Archive for October 16th, 2011

October 16, 2011

Keynesian Beauty Contest

beauty by richard borge

A Keynesian beauty contest [keyn-zee-uhn] is a concept developed by economist John Maynard Keynes in 1936 to explain price fluctuations in equity markets. Keynes described the action of rational agents in a market using an analogy based on a fictional newspaper contest, in which entrants are asked to choose a set of six faces from photographs of women that are the ‘most beautiful.’ Those who picked the most popular face are then eligible for a prize. A naive strategy would be to choose the six faces that, in the opinion of the entrant, are the most beautiful. A more sophisticated contest entrant, wishing to maximize the chances of winning a prize, would think about what the majority perception of beauty is, and then make a selection based on some inference from their knowledge of public perceptions. This can be carried one step further to take into account the fact that other entrants would each have their own opinion of what public perceptions are. Thus the strategy can be extended to the next order, and the next, and so on, at each level attempting to predict the eventual outcome of the process based on the reasoning of other rational agents.

‘It is not a case of choosing those [faces] that, to the best of one’s judgment, are really the prettiest, nor even those that average opinion genuinely thinks the prettiest. We have reached the third degree where we devote our intelligences to anticipating what average opinion expects the average opinion to be. And there are some, I believe, who practice the fourth, fifth and higher degrees.’ Keynes believed that similar behavior was at work within the stock market. This would have people pricing shares not based on what they think their fundamental value is, but rather on what they think everyone else thinks their value is, or what everybody else would predict the average assessment of value is.

October 16, 2011

Thomas Theorem

The Thomas theorem is a theory of sociology which was formulated in 1928 by W. I. Thomas (1863–1947): ‘If men define situations as real, they are real in their consequences.’ In other words, the interpretation of a situation causes the action. This interpretation is not objective. Actions are affected by subjective perceptions of situations. Whether there even is an objectively correct interpretation is not important for the purposes of helping guide individuals’ behavior. In 1923, Thomas stated more precisely that any definition of a situation will influence the present. Not only that, but—after a series of definitions in which an individual is involved—such a definition also ‘gradually [influences] a whole life-policy and the personality of the individual himself.’ Consequently, Thomas stressed societal problems such as intimacy, family, or education as fundamental to the role of the situation when detecting a social world ‘in which subjective impressions can be projected on to life and thereby become real to projectors.’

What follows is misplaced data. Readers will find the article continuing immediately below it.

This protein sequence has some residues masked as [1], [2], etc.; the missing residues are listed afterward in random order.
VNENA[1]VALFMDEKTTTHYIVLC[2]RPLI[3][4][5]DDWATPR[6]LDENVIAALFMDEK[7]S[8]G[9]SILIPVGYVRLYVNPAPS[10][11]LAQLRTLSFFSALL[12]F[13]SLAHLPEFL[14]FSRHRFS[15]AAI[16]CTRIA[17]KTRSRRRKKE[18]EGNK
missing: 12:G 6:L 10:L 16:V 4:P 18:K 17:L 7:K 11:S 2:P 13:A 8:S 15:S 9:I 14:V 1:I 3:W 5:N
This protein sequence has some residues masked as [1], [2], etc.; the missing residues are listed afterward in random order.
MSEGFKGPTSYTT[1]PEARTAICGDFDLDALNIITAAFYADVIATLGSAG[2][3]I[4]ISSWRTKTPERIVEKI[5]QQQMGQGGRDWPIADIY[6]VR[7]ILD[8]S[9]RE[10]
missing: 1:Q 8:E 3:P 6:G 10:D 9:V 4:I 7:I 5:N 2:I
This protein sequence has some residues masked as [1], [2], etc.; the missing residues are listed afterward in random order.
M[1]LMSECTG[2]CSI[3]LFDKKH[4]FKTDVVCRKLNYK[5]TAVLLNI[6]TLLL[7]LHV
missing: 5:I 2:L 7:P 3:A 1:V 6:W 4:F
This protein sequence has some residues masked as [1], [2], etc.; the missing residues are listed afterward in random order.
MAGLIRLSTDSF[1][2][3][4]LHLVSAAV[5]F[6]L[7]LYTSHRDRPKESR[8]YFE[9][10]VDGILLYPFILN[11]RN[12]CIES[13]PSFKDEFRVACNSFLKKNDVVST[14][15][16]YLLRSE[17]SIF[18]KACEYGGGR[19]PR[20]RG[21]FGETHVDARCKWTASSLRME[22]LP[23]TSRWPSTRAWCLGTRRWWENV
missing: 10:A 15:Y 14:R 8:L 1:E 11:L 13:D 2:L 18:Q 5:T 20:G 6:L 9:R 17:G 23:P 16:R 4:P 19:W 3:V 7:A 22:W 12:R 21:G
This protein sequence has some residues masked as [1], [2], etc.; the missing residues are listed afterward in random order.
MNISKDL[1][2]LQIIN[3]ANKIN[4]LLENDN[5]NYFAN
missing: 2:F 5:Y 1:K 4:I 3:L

The 1973 oil crisis resulted in the so-called ‘toilet paper panic.’ The rumor of an expected shortage of toilet paper—resulting from a decline in the importation of oil—caused people to stockpile supplies of toilet paper and this caused a shortage. This shortage, seeming to validate the rumor, is also an example of a self-fulfilling prophecy. The Beauty Contest Theory, developed by John Maynard Keynes, justifies why the price of a share of stock does not necessarily develop according to rational expectations. He acts on the assumption that many investors make their decisions not according to their own computations of an asset’s worth but by predicting the conclusions of other market participants.

October 16, 2011

Tinkerbell Effect

tinkerbell

The Tinkerbell effect is a term describing things that are thought to exist only because people believe in them. The effect is named for Tinker Bell, the fairy in the play Peter Pan who is revived from near death by the belief of the audience.

Claimed cases include: private property; the value of a nation’s money in a fiat system; the value of gold; civil society; and the ‘rule of law.’